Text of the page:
As a student of 19th century millinery, I do my best to make historical reproductions. When a customer purchases a Timely Tresses bonnet, they don't have to question the research. They know that it is true to the shapes and techniques of the desired era of interpretation. There are many milliners who don't mind hot gluing the flowers to their bonnets, cutting up straw hats from a thrift store, or trimming imported straw blanks that are just not the right shape, but I am just not one of them. I don't wish to put those milliners down. I am glad they have success in business. It is just not the right path for me. I have had to get over some things. Many period materials, like willow, are just no longer available. I carry the best the supplies commercially available, many of them vintage, to encourage folks to make more authentic bonnets. Constant examination and collection of extant bonnets, antique photographs, and fashion plates improves my product with little details like crossbands to take bonnets one step closer to the real deal. Authenticity brings me joy and that is what I choose for my business.
When I look at wet plate photographs, the first thing I notice is the bonnet. Shocker right? Sometimes, that means I end up with pictures where, let us say, the bonnet outshines the wearer. In this mid to late 1850s 9th plate ruby Ambrotype, the young woman's beauty definitely does justice to her bonnet. Most of my photographs show solid colored backgrounds, but some feature decorative backdrops. I especially love the little sailboat on the lake. Just today, I noticed that there appears to be a little flag on top of the mountain. Decorative backgrounds can help identify the photograph and give further information about the photograph like location and specific dates. Unfortunately, I haven't been so lucky with mine, so I guess I better get back to research!
When ever a new costume drama comes out, my friends and family call or text to see what I thought of the costuming. For the most part, I either have too much to say and the questioner glazes over or I just say it is a theatrical interpretation and move on to something else. A issue for me with costuming in film is that I inevitably have a customer who wants to look just like that character. Part of our mission at Timely Tresses is historical accuracy. How can I in good conscience dress a customer in a bonnet that is 20 years out of date to the impression or that is just a fanciful creation of a costume designer? Even when movies get the dresses right, the bonnets are usually terrible. I have started many times to review the millinery in a movie or series and ended up with a passage far too long to post. I have decided addressing one bonnet at a time is a far more manageable task.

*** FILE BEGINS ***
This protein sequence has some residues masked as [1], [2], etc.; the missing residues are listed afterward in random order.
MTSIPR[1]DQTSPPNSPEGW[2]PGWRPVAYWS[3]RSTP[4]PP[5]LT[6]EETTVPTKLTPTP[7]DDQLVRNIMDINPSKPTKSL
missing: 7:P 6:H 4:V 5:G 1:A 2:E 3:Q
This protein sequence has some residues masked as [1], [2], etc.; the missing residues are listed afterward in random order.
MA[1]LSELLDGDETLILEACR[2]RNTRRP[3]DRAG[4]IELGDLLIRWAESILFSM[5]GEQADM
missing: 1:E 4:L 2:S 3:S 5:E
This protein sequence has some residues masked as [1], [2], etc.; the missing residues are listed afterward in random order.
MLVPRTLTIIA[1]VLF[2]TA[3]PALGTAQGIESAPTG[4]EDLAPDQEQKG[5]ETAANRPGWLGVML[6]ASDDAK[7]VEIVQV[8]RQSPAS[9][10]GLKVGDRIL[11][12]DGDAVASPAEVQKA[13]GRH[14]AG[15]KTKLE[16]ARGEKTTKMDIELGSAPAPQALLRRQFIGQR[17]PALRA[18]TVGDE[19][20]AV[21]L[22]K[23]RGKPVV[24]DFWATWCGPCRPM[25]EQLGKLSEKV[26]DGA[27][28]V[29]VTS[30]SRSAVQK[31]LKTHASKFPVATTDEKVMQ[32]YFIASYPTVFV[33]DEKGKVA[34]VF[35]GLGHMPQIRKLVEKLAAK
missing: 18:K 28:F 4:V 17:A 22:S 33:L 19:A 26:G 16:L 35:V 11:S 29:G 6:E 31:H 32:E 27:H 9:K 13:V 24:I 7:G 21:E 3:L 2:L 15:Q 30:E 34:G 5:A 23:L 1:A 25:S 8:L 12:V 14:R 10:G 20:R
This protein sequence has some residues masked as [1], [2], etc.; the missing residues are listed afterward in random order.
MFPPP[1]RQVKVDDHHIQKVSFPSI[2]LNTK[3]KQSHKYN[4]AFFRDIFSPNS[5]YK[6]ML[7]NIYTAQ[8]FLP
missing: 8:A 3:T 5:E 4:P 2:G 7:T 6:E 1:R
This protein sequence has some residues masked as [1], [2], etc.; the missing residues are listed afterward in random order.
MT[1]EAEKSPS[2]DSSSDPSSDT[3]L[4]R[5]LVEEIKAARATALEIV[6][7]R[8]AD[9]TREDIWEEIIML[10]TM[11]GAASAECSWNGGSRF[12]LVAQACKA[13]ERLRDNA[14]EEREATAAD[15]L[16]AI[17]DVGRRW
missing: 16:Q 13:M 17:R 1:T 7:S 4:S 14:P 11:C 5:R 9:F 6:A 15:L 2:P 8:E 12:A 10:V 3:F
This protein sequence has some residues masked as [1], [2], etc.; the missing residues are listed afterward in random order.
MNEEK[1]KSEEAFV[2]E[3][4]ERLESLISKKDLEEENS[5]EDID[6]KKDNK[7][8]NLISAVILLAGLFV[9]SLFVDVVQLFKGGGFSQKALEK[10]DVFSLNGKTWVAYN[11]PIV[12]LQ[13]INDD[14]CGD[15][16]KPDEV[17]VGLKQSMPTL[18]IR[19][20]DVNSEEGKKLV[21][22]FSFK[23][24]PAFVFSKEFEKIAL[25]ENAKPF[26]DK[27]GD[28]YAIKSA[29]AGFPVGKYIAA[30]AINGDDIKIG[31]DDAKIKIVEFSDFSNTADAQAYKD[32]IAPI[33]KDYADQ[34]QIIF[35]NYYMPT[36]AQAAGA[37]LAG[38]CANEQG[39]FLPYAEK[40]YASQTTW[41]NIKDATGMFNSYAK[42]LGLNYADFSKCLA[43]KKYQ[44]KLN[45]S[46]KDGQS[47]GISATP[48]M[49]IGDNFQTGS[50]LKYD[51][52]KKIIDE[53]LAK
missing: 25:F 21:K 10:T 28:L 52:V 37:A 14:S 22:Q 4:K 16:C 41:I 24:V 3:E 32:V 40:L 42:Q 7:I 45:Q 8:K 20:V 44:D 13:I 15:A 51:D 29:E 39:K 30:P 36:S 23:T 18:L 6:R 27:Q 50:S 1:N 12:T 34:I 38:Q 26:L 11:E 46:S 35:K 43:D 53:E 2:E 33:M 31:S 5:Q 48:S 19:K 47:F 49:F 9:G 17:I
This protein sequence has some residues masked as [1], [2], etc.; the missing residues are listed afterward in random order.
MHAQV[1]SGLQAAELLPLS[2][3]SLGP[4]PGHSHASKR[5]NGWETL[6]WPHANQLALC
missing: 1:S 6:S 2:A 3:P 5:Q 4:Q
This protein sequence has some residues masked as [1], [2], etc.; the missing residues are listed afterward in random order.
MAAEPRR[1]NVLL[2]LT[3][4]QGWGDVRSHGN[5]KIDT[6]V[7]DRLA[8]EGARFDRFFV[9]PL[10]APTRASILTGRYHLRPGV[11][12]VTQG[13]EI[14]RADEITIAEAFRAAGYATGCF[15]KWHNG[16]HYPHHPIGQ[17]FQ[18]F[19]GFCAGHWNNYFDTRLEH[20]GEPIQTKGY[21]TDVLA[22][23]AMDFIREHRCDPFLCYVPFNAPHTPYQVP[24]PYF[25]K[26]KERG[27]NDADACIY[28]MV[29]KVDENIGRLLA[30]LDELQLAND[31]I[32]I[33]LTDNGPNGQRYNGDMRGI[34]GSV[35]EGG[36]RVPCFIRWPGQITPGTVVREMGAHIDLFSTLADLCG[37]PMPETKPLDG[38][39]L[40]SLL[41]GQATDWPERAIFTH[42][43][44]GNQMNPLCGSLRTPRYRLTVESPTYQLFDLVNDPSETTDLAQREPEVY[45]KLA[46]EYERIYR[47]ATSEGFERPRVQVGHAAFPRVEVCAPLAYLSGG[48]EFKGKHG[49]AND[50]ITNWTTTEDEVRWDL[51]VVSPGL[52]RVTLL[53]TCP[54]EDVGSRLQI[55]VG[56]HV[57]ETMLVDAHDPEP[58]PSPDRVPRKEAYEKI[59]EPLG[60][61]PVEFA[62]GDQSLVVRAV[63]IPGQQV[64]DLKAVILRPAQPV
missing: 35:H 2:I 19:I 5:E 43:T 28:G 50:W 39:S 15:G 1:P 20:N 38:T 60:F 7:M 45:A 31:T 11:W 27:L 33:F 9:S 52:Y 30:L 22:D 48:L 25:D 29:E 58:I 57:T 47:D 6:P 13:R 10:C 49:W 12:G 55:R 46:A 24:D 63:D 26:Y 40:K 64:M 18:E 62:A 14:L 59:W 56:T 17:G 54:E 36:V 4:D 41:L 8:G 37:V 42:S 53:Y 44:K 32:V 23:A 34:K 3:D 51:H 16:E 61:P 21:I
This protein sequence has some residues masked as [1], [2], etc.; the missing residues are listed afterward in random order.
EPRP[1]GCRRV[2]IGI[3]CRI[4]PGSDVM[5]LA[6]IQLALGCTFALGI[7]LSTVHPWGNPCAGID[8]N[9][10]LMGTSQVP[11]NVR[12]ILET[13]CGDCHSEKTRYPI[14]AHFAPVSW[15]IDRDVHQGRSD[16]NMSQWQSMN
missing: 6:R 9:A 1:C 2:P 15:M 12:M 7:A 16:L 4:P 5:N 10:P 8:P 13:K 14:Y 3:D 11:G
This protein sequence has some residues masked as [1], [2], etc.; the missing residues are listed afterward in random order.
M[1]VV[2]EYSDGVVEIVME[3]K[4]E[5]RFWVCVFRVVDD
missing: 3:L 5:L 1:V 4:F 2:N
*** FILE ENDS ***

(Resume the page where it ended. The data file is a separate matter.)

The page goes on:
When I think of bonnets in the movies that really impress me, this bonnet from the 2011 adaptation of Jane Eyre always comes to mind. The shape is appropriate to the late 1830s and early 1840s. The brim flares neatly around the wearer's face. The curtain is an appropriate length. The crown goes strait back rather than earlier raised crowns. The tip (the tiny circle at the back of the crown) is sort of weird. Unlike the rounded blocked tip of most 19th century bonnets, It is super flat and the one thing that is strange about this bonnet. The rest of the bonnet is so phenomenal that I choose to ignore the tip.
Finally, the straw . . . . . the straw is just amazing. I can't say enough about the straw. I don't know who they found to do this straw work, but it rings true to the 19th century. Popular throughout the 19th century, fancy straws were a lighter than air option for summer. Usually the decorative work was produced in strips and then sewn together either to other strips or to straw braid. I purchased straw thread and a straw splitter years ago in the hopes of making a fancy straw. I realized after starting, the bonnet would end up being a ultra time intensive labor of love that I would be afraid to wear for fear of damaging it. For the Jane Eyre bonnet, my fear is that they took the straw off of an original bonnet. My hope is they paid someone an exorbitant amount of money to make this masterpiece. One day, I hope to finish my fancy straw bonnet. Until then, I will enjoy looking at this one.
Today when we want to see an image again we simply screenshot it on our phone or computer. It was not quite so easy in the 19th century. This ferrotype (tintype) is reproduction of an earlier image probably dating to the early 1850s judging by her clothing. The edge of the original image is visible and indicated by the black line around the outside. When I purchased this image off of eBay, I was hoping it was a daguerreotype mislabeled as a tintype, but I wasn't quite so lucky. Nonetheless, she is pretty interesting. Wet plate photography captured a phenomenal level of detail. Even though this is a copy, you can see the canes in her bonnet, the wrinkles in her hands, the print of her dress, and so much more.
This woman apparently was so frustrated with her bonnet falling off of the back of her head that she pulled her crossband down over her forehead. Crossbands often appear in extant bonnets and were used to secure the bonnet to prevent slipping off the back of the head. They aren't usually visible in photographs or mentioned in the magazines. Without combining different sources for research, I might of thought that this older woman was just wearing a really groovy headband. Unfortunately, this image doesn't have any back marks, so finding further information about her is difficult. She is a treasured member of my collection and always makes me giggle.